WASHINGTON — The U.S. Department of Veterans Affairs (VA) today announced Veteran trust in VA reached 80% in April, reflecting a 19% increase since January 2017. Each quarter Veterans Signals (VSignals), VA’s customer experience feedback program, randomly surveys approximately 257,000 Veterans with recent interactions VA-wide with claims, appeals, health care, memorials and other services to rate their overall trust in VA. This VA-wide trust survey compliments the previously reported Veteran trust survey focused specifically on VA outpatient health care only which reached 90% for the first time on April 12. The monthly average of Veteran trust in VA outpatient health care increased to 90.1% for the month of May. “These survey results show VA is listening to the voice of the Veteran and taking decisive actions,” said VA Secretary Robert Wilkie. “Customer feedback continues to drive improvements in the way VA provides care and services.” The VA-wide quarterly trust survey also asks Veterans to rate VA’s ease of use, effectiveness and its staff’s ability to provide an empathetic experience. The most recent VA-wide survey saw a 2% increase in effectiveness to 78%, a 3% increase in ease of use to 75% and a 3% increase in empathy to 77%. VSignals currently has 35 wide-ranging surveys in use across VA and the feedback gained from the more than 5 million surveys received since January 2017 are used in real-time to resolve concerns, answer questions, record compliments and share recommendations. VA began measuring Veteran trust in the second quarter of fiscal year 2016. Since 2017, VSignals has referred more than 2,755 Veterans to the Veterans Crisis Line (1-800-273-8255 and Press 1) or the National Call Center for Homeless Veterans (1-877-424-3838) as needed or requested. In June 2019, VA was designated as Lead Agency Partner for the President’s Management Agenda (PMA) Cross-Agency Priority (CAP) Goal on Improving Customer Experience with Federal Services.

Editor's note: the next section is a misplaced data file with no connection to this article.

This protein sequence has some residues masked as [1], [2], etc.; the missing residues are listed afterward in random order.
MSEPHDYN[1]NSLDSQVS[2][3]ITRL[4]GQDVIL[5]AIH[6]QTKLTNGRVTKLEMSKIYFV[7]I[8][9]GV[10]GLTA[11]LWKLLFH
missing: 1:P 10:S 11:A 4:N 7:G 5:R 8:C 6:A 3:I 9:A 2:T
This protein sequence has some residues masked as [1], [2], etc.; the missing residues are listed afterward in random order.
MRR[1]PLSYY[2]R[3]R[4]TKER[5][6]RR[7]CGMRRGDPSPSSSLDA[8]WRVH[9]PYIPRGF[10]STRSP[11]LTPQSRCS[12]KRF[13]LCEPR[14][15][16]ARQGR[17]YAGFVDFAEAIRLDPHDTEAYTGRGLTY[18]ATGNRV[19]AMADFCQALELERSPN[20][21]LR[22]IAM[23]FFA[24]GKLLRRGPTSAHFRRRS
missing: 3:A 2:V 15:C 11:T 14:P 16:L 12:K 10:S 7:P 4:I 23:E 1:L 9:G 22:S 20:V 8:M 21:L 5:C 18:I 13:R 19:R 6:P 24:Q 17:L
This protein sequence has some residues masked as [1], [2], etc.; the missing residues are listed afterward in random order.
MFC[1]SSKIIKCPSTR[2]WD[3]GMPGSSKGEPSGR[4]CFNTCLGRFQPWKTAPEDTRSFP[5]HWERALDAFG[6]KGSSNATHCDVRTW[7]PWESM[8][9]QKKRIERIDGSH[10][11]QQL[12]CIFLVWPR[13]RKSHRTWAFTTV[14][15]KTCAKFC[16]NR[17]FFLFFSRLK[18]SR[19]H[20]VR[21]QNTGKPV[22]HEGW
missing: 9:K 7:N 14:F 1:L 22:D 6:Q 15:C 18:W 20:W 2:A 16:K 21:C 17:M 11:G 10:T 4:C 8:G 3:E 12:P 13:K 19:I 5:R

WASHINGTON — U.S. Department of Veterans Affairs (VA) national cemeteries will resume committal services starting June 9 in all but two VA national cemeteries. VA national cemeteries will contact families who were unable to hold a committal service due to the COVID-19 pandemic to arrange memorial services for their loved ones beginning in July. "During the last 10 weeks VA national cemeteries have continued performing our essential mission — to inter Veterans and eligible family members," said VA Secretary Robert Wilkie. "We believe we have a robust set of measures in place that will allow us to conduct committal and memorial services while protecting the health and safety of Veterans, their families and our team members who serve them." While VA is eager to resume normal operations, the department’s national cemeteries have remained open for interments and visitation throughout the pandemic. However, as a matter of health and safety, committal services and military funeral honors have been deferred since March 23. Interments scheduled on or after June 9, will be offered the option of a committal service at the time of interment. At Calverton and Long Island national cemeteries, that option will be available starting June 22, provided state and local guidance permit. Military funeral honors, customarily provided by the Department of Defense and volunteer honor guards, will be based on local availability. VA national cemeteries will continue adherence to the Centers for Disease Control and Prevention guidelines to prevent the spread of COVID-19 by limiting the number of individuals attending committal services, practicing physical distancing between individuals not from the same household, ensuring all attendees and employees wear face coverings, encouraging frequent use of hand sanitizer and asking sick individuals to stay home. The number of permitted attendees will vary based on state and local guidelines for gathering sizes provided the facility can accommodate increased attendees while maintaining physical distancing. Families may continue to choose direct interment and opt for a memorial service later when all restrictions have been lifted. Memorial services for Veterans and eligible family members who were interred without a committal service between March 23 and June 8 will commence in July. For more information, visit the National Cemetery Adminstration (NCA). Media should contact NCA Public Affairs chief Les' Melnyk at Les.Melnyk@VA.gov. To make burial arrangements at any VA national cemetery contact the National Cemetery Scheduling Office at (800) 535-1117.